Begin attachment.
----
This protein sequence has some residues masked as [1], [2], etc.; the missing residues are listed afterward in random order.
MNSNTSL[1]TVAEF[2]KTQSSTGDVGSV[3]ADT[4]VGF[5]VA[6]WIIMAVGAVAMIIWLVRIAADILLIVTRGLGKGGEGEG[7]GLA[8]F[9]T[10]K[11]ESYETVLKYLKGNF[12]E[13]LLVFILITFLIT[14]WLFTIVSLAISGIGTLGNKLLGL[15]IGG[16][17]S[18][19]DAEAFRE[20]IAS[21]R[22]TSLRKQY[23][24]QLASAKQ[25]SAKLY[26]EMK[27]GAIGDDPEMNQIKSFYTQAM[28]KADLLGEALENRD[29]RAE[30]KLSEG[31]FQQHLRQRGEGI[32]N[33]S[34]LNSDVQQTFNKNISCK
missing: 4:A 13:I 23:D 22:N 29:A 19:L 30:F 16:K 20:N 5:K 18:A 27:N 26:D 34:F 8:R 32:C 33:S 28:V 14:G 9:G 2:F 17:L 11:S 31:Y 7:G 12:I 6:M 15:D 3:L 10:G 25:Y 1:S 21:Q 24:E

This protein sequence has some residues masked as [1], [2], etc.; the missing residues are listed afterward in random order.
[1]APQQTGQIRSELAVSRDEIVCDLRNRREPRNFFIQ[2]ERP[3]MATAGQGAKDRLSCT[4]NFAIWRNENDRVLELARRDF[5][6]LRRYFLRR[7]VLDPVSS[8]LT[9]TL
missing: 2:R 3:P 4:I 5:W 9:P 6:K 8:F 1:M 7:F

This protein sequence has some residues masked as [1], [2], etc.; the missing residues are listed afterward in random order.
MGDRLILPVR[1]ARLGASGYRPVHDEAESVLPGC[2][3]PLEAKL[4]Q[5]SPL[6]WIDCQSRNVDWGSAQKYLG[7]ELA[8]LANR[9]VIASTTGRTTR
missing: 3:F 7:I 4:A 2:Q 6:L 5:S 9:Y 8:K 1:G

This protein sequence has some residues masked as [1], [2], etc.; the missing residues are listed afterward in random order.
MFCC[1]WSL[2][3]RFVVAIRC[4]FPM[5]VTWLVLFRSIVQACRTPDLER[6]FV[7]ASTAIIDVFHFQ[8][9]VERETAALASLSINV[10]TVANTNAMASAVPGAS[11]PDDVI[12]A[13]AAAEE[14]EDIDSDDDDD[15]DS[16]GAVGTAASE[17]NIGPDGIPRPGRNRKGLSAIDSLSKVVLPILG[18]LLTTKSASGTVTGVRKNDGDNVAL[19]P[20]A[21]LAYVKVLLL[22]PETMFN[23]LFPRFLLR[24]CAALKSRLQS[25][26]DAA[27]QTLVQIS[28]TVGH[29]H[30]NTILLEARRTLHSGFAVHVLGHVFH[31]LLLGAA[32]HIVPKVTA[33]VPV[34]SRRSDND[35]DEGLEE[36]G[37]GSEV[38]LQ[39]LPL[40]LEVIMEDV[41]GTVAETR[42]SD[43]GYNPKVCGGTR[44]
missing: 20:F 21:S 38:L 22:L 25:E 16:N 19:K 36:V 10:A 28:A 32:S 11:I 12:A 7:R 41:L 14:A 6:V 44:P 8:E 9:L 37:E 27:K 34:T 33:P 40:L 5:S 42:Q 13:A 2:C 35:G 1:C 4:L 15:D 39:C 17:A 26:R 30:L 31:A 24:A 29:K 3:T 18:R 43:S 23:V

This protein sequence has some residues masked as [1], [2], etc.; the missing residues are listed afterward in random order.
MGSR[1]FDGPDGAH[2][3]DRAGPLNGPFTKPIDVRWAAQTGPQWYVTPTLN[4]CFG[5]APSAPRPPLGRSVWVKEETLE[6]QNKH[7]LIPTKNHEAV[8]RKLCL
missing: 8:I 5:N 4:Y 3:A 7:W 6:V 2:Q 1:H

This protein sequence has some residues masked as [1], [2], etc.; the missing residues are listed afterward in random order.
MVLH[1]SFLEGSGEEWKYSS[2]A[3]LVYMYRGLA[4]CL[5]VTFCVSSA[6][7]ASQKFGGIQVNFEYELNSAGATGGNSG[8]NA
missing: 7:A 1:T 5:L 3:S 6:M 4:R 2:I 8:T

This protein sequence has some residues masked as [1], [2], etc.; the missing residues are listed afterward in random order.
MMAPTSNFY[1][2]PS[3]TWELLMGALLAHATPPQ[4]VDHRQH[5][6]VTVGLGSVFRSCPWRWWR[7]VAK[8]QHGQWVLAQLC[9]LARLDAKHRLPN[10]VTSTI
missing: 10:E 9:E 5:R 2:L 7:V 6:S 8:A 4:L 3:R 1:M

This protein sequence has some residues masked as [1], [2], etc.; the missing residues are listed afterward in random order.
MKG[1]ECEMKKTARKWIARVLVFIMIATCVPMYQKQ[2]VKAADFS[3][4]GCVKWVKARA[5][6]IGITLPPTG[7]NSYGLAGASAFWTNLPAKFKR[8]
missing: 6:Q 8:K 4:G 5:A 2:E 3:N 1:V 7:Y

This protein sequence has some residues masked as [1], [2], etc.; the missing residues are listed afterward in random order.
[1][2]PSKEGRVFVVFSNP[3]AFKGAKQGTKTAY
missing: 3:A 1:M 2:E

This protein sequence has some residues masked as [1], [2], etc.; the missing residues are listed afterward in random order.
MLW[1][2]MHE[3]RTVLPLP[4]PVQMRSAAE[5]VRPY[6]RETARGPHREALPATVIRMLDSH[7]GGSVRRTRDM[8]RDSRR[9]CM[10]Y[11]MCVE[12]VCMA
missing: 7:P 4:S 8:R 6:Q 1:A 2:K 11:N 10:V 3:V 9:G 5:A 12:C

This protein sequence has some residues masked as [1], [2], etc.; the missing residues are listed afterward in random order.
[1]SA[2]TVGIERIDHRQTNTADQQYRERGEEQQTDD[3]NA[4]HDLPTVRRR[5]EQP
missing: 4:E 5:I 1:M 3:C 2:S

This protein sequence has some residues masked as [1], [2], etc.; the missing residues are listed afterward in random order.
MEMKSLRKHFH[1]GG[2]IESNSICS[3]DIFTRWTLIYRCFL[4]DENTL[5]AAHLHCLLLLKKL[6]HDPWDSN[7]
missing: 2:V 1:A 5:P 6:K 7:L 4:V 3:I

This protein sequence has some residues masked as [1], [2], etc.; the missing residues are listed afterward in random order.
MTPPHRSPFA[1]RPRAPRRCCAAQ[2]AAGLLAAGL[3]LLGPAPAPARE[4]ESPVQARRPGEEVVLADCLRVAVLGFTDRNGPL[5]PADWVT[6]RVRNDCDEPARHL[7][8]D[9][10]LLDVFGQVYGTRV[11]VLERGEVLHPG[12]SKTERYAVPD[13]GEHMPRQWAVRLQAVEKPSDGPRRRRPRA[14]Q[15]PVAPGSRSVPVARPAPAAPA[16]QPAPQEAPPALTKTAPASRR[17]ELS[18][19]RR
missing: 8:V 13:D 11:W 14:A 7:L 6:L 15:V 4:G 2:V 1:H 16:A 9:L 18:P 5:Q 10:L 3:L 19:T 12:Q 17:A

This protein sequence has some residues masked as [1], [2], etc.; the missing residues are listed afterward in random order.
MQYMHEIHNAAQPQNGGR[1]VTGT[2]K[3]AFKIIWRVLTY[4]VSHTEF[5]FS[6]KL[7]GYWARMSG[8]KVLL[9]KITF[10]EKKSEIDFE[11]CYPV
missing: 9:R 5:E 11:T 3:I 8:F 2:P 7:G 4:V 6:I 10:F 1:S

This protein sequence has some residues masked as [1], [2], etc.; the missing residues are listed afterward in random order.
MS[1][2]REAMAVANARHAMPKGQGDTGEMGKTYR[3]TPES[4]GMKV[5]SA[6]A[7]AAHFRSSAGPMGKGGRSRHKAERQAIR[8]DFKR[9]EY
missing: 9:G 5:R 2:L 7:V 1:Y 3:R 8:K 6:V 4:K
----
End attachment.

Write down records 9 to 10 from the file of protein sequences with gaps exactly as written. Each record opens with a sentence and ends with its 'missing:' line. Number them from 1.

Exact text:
This protein sequence has some residues masked as [1], [2], etc.; the missing residues are listed afterward in random order.
[1][2]PSKEGRVFVVFSNP[3]AFKGAKQGTKTAY
missing: 3:A 1:M 2:E

This protein sequence has some residues masked as [1], [2], etc.; the missing residues are listed afterward in random order.
MLW[1][2]MHE[3]RTVLPLP[4]PVQMRSAAE[5]VRPY[6]RETARGPHREALPATVIRMLDSH[7]GGSVRRTRDM[8]RDSRR[9]CM[10]Y[11]MCVE[12]VCMA
missing: 7:P 4:S 8:R 6:Q 1:A 2:K 11:N 10:V 3:V 9:G 5:A 12:C